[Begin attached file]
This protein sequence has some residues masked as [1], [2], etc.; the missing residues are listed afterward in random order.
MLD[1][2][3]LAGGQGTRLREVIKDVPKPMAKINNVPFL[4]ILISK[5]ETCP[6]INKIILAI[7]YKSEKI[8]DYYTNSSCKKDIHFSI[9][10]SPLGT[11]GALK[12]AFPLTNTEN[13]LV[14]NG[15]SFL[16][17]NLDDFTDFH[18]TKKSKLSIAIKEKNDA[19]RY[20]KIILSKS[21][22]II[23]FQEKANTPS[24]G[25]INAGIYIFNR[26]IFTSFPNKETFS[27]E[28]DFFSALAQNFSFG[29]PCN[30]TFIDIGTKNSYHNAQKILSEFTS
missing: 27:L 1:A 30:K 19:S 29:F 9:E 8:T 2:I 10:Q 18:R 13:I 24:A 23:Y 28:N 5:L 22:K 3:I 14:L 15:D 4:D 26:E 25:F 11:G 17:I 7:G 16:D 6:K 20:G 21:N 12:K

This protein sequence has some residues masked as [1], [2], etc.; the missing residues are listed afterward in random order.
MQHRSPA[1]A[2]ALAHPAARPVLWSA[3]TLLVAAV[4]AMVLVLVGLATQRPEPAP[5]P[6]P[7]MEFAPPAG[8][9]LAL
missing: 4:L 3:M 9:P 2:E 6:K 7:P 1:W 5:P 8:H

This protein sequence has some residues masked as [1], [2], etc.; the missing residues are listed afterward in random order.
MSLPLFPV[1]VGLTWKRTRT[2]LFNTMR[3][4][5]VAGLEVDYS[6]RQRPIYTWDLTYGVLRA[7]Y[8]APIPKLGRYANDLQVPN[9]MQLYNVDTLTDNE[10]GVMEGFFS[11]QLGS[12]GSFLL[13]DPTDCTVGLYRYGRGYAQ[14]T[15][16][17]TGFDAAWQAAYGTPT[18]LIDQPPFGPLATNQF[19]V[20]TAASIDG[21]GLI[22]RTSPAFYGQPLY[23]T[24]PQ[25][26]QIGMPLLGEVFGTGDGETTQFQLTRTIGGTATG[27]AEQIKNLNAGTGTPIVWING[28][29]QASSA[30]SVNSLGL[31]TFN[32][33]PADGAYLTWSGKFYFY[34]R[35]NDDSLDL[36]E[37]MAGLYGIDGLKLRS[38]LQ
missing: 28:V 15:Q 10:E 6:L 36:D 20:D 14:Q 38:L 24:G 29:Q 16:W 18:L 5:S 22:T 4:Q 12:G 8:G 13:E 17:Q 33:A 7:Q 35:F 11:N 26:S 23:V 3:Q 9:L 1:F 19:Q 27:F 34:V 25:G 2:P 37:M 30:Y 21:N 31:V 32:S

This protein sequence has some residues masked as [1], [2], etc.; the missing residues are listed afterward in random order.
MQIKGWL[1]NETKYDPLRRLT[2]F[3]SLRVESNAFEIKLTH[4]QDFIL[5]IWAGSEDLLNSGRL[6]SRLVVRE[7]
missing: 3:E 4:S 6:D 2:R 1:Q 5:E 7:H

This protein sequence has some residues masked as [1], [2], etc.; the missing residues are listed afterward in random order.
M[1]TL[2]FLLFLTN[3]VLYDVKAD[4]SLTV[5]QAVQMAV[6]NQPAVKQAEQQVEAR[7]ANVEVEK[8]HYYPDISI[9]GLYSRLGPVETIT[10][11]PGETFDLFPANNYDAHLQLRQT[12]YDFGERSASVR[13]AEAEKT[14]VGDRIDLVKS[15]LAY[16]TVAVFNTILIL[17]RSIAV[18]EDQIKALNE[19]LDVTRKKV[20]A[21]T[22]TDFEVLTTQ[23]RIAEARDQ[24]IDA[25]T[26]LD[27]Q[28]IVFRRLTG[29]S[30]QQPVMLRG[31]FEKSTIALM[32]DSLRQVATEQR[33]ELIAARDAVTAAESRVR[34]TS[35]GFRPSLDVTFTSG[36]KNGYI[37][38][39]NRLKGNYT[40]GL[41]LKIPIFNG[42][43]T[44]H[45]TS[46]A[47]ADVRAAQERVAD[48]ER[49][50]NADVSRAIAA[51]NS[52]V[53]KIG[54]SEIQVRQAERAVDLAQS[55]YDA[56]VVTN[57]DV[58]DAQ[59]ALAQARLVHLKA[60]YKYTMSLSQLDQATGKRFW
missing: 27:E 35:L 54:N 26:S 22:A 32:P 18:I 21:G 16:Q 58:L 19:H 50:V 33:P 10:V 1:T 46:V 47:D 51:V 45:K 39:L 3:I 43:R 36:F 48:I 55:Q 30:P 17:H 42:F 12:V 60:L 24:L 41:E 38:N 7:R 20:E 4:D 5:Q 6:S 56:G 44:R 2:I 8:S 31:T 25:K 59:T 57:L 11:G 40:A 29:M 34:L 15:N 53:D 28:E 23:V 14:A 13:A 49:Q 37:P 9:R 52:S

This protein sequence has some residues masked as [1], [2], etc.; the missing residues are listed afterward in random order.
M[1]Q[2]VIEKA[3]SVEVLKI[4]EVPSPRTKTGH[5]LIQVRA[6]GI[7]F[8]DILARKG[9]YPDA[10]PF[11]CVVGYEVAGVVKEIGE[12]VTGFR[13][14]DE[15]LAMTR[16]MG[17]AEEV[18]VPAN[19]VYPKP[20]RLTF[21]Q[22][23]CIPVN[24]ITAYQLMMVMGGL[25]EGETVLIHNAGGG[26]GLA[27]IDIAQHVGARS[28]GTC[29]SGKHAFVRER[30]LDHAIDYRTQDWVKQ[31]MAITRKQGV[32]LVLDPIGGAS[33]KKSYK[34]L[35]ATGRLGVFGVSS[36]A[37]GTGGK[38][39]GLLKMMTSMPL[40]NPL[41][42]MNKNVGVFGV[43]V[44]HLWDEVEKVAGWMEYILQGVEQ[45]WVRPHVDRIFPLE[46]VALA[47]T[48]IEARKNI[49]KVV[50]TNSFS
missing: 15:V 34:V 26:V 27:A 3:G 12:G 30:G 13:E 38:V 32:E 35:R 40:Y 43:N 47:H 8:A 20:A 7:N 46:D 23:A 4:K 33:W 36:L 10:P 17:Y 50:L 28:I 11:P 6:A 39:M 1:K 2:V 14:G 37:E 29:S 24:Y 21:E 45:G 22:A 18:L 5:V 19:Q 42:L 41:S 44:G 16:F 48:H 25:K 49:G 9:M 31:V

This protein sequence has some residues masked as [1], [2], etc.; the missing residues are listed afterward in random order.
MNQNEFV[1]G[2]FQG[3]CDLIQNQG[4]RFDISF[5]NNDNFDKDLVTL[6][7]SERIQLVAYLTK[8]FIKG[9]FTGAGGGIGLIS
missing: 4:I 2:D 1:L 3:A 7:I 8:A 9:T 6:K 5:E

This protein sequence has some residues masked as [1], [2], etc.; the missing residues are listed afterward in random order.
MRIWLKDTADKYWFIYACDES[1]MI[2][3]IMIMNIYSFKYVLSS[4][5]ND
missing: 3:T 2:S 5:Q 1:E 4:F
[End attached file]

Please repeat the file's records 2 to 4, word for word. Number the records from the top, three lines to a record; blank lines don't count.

This protein sequence has some residues masked as [1], [2], etc.; the missing residues are listed afterward in random order.
MQHRSPA[1]A[2]ALAHPAARPVLWSA[3]TLLVAAV[4]AMVLVLVGLATQRPEPAP[5]P[6]P[7]MEFAPPAG[8][9]LAL
missing: 4:L 3:M 9:P 2:E 6:K 7:P 1:W 5:P 8:H

This protein sequence has some residues masked as [1], [2], etc.; the missing residues are listed afterward in random order.
MSLPLFPV[1]VGLTWKRTRT[2]LFNTMR[3][4][5]VAGLEVDYS[6]RQRPIYTWDLTYGVLRA[7]Y[8]APIPKLGRYANDLQVPN[9]MQLYNVDTLTDNE[10]GVMEGFFS[11]QLGS[12]GSFLL[13]DPTDCTVGLYRYGRGYAQ[14]T[15][16][17]TGFDAAWQAAYGTPT[18]LIDQPPFGPLATNQF[19]V[20]TAASIDG[21]GLI[22]RTSPAFYGQPLY[23]T[24]PQ[25][26]QIGMPLLGEVFGTGDGETTQFQLTRTIGGTATG[27]AEQIKNLNAGTGTPIVWING[28][29]QASSA[30]SVNSLGL[31]TFN[32][33]PADGAYLTWSGKFYFY[34]R[35]NDDSLDL[36]E[37]MAGLYGIDGLKLRS[38]LQ
missing: 28:V 15:Q 10:E 6:L 36:D 20:D 14:Q 38:L 24:G 29:Q 16:W 18:L 5:S 22:T 4:Q 12:G 8:G 13:E 17:Q 33:A 7:Q 35:F 11:N 26:S 23:V 3:Q 9:L 1:F 19:Q 27:F 34:V 25:G 2:P 37:M 30:Y 21:N 31:V 32:S

This protein sequence has some residues masked as [1], [2], etc.; the missing residues are listed afterward in random order.
MQIKGWL[1]NETKYDPLRRLT[2]F[3]SLRVESNAFEIKLTH[4]QDFIL[5]IWAGSEDLLNSGRL[6]SRLVVRE[7]
missing: 3:E 4:S 6:D 2:R 1:Q 5:E 7:H